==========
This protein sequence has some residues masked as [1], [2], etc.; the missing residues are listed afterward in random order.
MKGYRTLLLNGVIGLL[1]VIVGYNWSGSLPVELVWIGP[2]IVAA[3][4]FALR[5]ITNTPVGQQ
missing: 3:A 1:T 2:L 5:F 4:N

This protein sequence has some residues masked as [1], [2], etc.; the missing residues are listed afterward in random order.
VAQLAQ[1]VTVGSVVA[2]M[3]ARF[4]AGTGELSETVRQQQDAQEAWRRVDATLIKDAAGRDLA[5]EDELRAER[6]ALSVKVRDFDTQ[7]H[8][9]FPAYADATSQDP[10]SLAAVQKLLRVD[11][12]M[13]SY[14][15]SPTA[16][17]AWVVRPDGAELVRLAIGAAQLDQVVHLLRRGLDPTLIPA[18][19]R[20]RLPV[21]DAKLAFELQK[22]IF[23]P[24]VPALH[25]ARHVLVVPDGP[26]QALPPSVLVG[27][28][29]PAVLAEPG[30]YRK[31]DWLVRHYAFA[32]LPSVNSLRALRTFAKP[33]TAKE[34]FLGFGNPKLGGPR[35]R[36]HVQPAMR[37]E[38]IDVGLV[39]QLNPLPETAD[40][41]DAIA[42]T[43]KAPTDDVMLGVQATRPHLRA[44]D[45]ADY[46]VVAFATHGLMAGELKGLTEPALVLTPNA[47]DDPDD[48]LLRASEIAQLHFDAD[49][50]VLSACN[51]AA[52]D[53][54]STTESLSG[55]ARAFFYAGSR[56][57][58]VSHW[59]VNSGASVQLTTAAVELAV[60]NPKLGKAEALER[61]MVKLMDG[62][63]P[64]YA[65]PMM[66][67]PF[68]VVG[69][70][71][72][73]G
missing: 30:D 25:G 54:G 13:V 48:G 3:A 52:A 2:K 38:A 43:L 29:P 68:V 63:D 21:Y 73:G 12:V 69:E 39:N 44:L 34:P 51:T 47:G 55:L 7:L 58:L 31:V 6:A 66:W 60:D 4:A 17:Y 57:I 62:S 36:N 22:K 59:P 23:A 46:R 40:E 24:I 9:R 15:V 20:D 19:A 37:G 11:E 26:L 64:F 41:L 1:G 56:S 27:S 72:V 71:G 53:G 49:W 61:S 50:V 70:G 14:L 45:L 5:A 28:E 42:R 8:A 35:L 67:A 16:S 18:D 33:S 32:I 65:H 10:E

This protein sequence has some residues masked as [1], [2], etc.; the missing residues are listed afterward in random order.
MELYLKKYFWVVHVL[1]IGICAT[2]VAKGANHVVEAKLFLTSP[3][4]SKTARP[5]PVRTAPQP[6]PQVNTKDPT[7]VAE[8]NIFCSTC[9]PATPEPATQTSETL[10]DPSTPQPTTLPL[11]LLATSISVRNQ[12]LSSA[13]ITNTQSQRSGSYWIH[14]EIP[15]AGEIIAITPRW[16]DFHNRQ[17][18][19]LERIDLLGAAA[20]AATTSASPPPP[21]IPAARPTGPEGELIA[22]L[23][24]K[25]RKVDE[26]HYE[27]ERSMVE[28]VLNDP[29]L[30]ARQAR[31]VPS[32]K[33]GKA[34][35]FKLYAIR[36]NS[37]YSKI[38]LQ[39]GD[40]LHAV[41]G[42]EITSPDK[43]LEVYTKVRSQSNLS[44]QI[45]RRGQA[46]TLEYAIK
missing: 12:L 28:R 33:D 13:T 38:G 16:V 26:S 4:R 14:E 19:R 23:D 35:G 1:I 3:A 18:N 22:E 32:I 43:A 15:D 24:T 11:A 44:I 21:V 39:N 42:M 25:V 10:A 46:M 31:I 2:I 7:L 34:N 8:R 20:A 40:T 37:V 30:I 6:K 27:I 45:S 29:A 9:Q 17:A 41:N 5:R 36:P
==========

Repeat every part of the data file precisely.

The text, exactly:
This protein sequence has some residues masked as [1], [2], etc.; the missing residues are listed afterward in random order.
MKGYRTLLLNGVIGLL[1]VIVGYNWSGSLPVELVWIGP[2]IVAA[3][4]FALR[5]ITNTPVGQQ
missing: 3:A 1:T 2:L 5:F 4:N

This protein sequence has some residues masked as [1], [2], etc.; the missing residues are listed afterward in random order.
VAQLAQ[1]VTVGSVVA[2]M[3]ARF[4]AGTGELSETVRQQQDAQEAWRRVDATLIKDAAGRDLA[5]EDELRAER[6]ALSVKVRDFDTQ[7]H[8][9]FPAYADATSQDP[10]SLAAVQKLLRVD[11][12]M[13]SY[14][15]SPTA[16][17]AWVVRPDGAELVRLAIGAAQLDQVVHLLRRGLDPTLIPA[18][19]R[20]RLPV[21]DAKLAFELQK[22]IF[23]P[24]VPALH[25]ARHVLVVPDGP[26]QALPPSVLVG[27][28][29]PAVLAEPG[30]YRK[31]DWLVRHYAFA[32]LPSVNSLRALRTFAKP[33]TAKE[34]FLGFGNPKLGGPR[35]R[36]HVQPAMR[37]E[38]IDVGLV[39]QLNPLPETAD[40][41]DAIA[42]T[43]KAPTDDVMLGVQATRPHLRA[44]D[45]ADY[46]VVAFATHGLMAGELKGLTEPALVLTPNA[47]DDPDD[48]LLRASEIAQLHFDAD[49][50]VLSACN[51]AA[52]D[53][54]STTESLSG[55]ARAFFYAGSR[56][57][58]VSHW[59]VNSGASVQLTTAAVELAV[60]NPKLGKAEALER[61]MVKLMDG[62][63]P[64]YA[65]PMM[66][67]PF[68]VVG[69][70][71][72][73]G
missing: 30:D 25:G 54:G 13:V 48:G 3:A 52:A 2:K 38:A 43:L 29:P 68:V 63:D 21:Y 73:G 12:V 69:E 39:N 44:L 34:P 51:T 47:G 55:L 7:L 58:L 31:V 6:A 66:W 60:D 4:A 17:Y 57:I 62:S 36:N 22:K 59:P 23:A 46:R 40:E 24:I 9:R 15:V 20:D 19:A 37:G 11:E 26:L 64:F 41:L 1:G 56:S 27:S 72:V 71:G 53:G 49:W 61:S 50:V 70:G 14:L 45:L 5:A 28:E 42:R 8:A 35:L 67:A 16:S 18:D 33:S 32:I 65:H 10:E

This protein sequence has some residues masked as [1], [2], etc.; the missing residues are listed afterward in random order.
MELYLKKYFWVVHVL[1]IGICAT[2]VAKGANHVVEAKLFLTSP[3][4]SKTARP[5]PVRTAPQP[6]PQVNTKDPT[7]VAE[8]NIFCSTC[9]PATPEPATQTSETL[10]DPSTPQPTTLPL[11]LLATSISVRNQ[12]LSSA[13]ITNTQSQRSGSYWIH[14]EIP[15]AGEIIAITPRW[16]DFHNRQ[17][18][19]LERIDLLGAAA[20]AATTSASPPPP[21]IPAARPTGPEGELIA[22]L[23][24]K[25]RKVDE[26]HYE[27]ERSMVE[28]VLNDP[29]L[30]ARQAR[31]VPS[32]K[33]GKA[34][35]FKLYAIR[36]NS[37]YSKI[38]LQ[39]GD[40]LHAV[41]G[42]EITSPDK[43]LEVYTKVRSQSNLS[44]QI[45]RRGQA[46]TLEYAIK
missing: 12:L 28:R 33:D 13:T 38:G 16:V 26:S 4:R 14:E 19:R 23:D 35:G 1:I 3:A 18:N 22:E 32:I 43:A 15:D 24:T 11:A 44:I 21:V 39:N 42:M 25:V 10:A 46:M 31:I 2:I 7:L 34:N 8:R 20:A 40:T 37:V 30:I 6:K 27:I 45:S 29:A 9:Q 17:A 41:N 5:R 36:P